I'd certainly make a mead. Heather honey needs a lot of age, but I'm always partial to Tupelo.  24 lbs (2 gal) in a 5 gal batch. VL3C yeast. Staggered nutrient additions.

Yeah, I love Tupelo meads, but ouch 24 lbs? I usually use 18 as my max line.
Drew Beechum - Maltosefalcons.com
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Offline dean

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Re: A 30 Year Beer
« Reply #8 on: August 08, 2010, 10:44:06 AM »
Congrats Drew.   :)  Btw, I saw you and the Maltose Falcon's on the History Channel last night... I grinned when I saw a woman wince after tasting someone's brew.   :D

Offline gordonstrong

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Re: A 30 Year Beer
« Reply #9 on: August 08, 2010, 10:56:30 AM »
Quote
Yeah, I love Tupelo meads, but ouch 24 lbs? I usually use 18 as my max line.

Man up.  Go big or go home.  You said you wanted it to go the distance.  I didn't say it was cheap; I said it was good.

We also haven't talked about how much you might need to back-sweeten it... Save a few pounds for that; more if you use fruit or something acidic.

If you like tupelo, try it in a cyser or melomel with darker fruits (cherries, plums, black currants, blackberries). Spice the tupelo with vanilla and cinnamon, which also would work with the cyser.

There's five mead ideas, all using tupelo.  Better buy a 5 gallon pail.  Better yet, two.
Gordon Strong • Beavercreek, Ohio • AHA Member since 1997 • Twitter: GordonStrong

Offline jeffy

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Re: A 30 Year Beer
« Reply #10 on: August 08, 2010, 01:24:06 PM »
Hmmm.... My mortagage will be paid up in 2012, which is something I thought only our parents could do.  I wonder if I have any homebrews from 1990?  At the time I don't think I was planning this far ahead, so it'll probably be a nasty kit beer with a rusty cap, but I bet I can find a bottle.  Whether I can drink it or not is another question....
If I had been thinking this far ahead, I'd probably have brewed that Thomas Hardy ale.  One of the best beers I ever drank was a 20 year old Thomas Hardy.
Jeff Gladish, Tampa (989.3, 175.1 Apparent Rennarian)
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Offline dbeechum

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Re: A 30 Year Beer
« Reply #11 on: August 08, 2010, 01:59:33 PM »
There's five mead ideas, all using tupelo.  Better buy a 5 gallon pail.  Better yet, two.

I would, but my usual supplier http://www.floridatupelohoney.com had a crap harvest this year and isn't selling 60 lbs pails until he knows how it will hold up. I still have about 30 lbs remaining from last years 2 pail order. (Last year's was not as good as three years ago when I arranged a ~600 lb order for the club)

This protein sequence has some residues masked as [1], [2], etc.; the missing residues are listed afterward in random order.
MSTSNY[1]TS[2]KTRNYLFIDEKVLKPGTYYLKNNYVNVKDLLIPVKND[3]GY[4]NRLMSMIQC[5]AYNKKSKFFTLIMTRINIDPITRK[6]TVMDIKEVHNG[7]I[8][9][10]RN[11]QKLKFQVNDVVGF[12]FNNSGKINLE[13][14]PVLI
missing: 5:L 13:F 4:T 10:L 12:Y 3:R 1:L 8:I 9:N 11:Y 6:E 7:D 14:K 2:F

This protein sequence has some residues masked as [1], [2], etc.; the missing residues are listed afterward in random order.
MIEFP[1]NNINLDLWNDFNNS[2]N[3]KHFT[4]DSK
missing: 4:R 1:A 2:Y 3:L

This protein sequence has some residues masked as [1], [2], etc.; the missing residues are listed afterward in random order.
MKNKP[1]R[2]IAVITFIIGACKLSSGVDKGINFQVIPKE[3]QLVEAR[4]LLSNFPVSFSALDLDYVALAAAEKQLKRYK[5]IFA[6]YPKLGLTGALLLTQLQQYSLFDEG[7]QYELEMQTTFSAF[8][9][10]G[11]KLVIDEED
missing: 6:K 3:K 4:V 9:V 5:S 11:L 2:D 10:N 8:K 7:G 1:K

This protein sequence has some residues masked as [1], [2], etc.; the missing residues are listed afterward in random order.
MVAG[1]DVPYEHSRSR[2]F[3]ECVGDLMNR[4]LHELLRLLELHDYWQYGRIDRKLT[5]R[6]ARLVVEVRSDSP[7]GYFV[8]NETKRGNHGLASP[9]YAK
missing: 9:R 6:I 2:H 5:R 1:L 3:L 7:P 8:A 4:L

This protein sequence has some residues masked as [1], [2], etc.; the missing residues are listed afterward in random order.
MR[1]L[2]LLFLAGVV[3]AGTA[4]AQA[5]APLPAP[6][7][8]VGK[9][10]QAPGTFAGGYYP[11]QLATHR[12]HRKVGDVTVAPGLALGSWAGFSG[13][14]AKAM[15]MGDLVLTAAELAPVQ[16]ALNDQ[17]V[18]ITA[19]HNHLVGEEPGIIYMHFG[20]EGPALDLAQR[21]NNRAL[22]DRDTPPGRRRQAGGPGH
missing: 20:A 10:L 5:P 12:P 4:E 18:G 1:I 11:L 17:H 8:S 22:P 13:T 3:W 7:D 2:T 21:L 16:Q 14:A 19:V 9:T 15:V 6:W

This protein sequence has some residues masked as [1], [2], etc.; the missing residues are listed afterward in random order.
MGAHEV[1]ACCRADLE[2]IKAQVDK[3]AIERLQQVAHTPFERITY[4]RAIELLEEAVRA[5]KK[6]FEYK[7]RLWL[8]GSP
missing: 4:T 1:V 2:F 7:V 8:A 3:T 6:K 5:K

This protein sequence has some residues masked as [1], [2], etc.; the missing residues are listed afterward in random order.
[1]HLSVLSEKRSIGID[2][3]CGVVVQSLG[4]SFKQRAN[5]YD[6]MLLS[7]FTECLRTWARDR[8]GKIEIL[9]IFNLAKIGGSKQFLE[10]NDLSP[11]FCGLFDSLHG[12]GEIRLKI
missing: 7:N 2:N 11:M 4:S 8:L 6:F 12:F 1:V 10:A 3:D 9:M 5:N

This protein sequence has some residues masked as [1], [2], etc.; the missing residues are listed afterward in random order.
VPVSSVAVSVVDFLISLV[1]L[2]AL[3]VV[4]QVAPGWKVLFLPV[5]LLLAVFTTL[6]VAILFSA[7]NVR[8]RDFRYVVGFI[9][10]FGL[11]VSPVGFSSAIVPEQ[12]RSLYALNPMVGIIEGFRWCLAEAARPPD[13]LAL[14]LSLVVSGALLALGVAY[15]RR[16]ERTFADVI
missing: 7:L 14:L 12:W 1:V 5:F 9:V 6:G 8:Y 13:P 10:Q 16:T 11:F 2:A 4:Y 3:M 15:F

My fun experiment was to make a Tupelo Weizen Braggot. Basically made a strong American Wheat Ale and hit it with Tupelo to bump the gravity up (about 1/2 the points from the honey) and let the honey provide the spicy weizen characters you'd expect. Damn good and super drinkable.

ETA: I really like the idea of something hardyesque. Maybe split it down and do some bottles for older aging that going onto oak.
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Offline gordonstrong

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Re: A 30 Year Beer
« Reply #12 on: August 08, 2010, 02:02:52 PM »
Ack. I didn't know they weren't selling pails. That's where I got mine last year. I have other secret sources, but not for that quantity.

I think you can try www.honeylocator.com to find other suppliers. Look in Georgia and Florida for Tupelo.
Gordon Strong • Beavercreek, Ohio • AHA Member since 1997 • Twitter: GordonStrong

Offline dbeechum

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Re: A 30 Year Beer
« Reply #13 on: August 08, 2010, 02:08:31 PM »
Yeah, Mr. Smiley and I exchanged a few emails about it. When I went trolling through the internet enabled suppliers on honeylocator they all seemed to be out as well, so.. boo!

Drew Beechum - Maltosefalcons.com
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Offline The Professor

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Re: A 30 Year Beer
« Reply #14 on: August 08, 2010, 03:23:47 PM »
Yeah, I love Tupelo meads, but ouch 24 lbs? I usually use 18 as my max line.

18 lbs of Tupelo would make a great 'keeper' mead.
And Drew, if you've never used Tokaji (aka Tokay) yeast, get your hands on some and use it for this project.
Trust me on this...it will be special.
AL
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Homebrewer since July 1971